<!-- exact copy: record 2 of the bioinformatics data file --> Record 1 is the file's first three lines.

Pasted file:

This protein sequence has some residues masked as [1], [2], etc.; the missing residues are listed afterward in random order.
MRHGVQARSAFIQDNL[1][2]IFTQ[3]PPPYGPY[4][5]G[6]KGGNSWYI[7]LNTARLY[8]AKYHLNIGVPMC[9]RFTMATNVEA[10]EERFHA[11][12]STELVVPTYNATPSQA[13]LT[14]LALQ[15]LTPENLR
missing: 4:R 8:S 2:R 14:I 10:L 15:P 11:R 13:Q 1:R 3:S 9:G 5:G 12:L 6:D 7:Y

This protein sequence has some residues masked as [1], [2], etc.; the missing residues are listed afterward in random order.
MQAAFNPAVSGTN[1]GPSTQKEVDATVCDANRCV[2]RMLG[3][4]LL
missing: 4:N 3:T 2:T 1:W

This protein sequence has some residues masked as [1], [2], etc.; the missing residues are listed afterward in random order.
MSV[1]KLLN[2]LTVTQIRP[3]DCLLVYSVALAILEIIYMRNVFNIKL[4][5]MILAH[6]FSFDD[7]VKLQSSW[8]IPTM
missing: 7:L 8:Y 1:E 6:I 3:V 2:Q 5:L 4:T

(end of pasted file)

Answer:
This protein sequence has some residues masked as [1], [2], etc.; the missing residues are listed afterward in random order.
MQAAFNPAVSGTN[1]GPSTQKEVDATVCDANRCV[2]RMLG[3][4]LL
missing: 4:N 3:T 2:T 1:W